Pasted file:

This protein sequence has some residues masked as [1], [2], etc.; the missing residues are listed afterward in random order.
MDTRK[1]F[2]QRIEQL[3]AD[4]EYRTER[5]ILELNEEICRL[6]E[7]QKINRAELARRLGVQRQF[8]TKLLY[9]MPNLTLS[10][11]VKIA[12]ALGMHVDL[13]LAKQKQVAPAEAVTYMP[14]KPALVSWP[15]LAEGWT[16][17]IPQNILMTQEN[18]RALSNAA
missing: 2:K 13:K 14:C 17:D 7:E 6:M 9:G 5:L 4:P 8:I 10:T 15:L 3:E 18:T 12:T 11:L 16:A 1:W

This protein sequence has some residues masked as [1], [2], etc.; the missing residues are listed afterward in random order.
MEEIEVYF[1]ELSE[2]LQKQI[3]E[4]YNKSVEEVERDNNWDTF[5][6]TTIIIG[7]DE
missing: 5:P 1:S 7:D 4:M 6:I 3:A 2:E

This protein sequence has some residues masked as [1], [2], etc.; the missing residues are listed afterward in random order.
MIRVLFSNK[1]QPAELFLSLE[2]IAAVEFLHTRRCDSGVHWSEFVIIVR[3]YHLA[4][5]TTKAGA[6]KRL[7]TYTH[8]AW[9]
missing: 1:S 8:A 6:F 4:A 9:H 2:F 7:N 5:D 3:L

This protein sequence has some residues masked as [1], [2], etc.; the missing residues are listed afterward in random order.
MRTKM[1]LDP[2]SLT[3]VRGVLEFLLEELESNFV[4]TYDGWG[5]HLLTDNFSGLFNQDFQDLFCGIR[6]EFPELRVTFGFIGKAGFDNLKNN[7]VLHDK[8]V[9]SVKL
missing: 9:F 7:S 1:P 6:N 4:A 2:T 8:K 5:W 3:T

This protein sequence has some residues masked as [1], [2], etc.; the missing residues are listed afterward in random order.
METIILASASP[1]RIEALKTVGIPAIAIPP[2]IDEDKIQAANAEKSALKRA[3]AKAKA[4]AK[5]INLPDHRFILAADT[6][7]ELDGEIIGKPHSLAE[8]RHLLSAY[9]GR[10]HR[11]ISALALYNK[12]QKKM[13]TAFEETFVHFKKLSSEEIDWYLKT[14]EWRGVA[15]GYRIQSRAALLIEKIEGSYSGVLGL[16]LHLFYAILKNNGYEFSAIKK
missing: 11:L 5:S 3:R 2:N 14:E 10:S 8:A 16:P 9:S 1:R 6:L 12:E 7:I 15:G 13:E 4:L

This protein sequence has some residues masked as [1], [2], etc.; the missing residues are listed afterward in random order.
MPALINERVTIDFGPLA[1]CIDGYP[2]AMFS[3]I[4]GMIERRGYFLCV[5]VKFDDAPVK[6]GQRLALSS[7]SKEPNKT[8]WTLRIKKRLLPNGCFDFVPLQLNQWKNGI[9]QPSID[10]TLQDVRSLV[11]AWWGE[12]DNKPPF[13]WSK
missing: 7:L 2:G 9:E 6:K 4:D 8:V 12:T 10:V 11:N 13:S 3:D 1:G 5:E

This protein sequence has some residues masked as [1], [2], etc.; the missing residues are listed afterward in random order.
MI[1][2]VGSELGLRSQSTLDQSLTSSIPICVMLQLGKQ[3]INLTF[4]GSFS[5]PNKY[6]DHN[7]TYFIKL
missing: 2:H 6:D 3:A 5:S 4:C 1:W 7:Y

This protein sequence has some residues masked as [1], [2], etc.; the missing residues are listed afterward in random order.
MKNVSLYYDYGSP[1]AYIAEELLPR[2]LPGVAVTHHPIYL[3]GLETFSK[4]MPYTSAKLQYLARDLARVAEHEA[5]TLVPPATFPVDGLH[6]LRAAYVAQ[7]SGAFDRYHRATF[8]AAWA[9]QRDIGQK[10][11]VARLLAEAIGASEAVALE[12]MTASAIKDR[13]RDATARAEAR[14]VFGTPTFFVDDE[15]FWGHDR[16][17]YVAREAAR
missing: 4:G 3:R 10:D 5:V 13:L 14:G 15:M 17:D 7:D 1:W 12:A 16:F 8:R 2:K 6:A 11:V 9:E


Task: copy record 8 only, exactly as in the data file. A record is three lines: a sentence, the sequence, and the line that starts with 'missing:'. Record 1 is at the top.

This protein sequence has some residues masked as [1], [2], etc.; the missing residues are listed afterward in random order.
MKNVSLYYDYGSP[1]AYIAEELLPR[2]LPGVAVTHHPIYL[3]GLETFSK[4]MPYTSAKLQYLARDLARVAEHEA[5]TLVPPATFPVDGLH[6]LRAAYVAQ[7]SGAFDRYHRATF[8]AAWA[9]QRDIGQK[10][11]VARLLAEAIGASEAVALE[12]MTASAIKDR[13]RDATARAEAR[14]VFGTPTFFVDDE[15]FWGHDR[16][17]YVAREAAR
missing: 4:G 3:R 10:D 5:V 13:L 14:G 15:M 17:D 7:D 1:W 12:A 16:F 8:R 2:K 6:A 11:V 9:E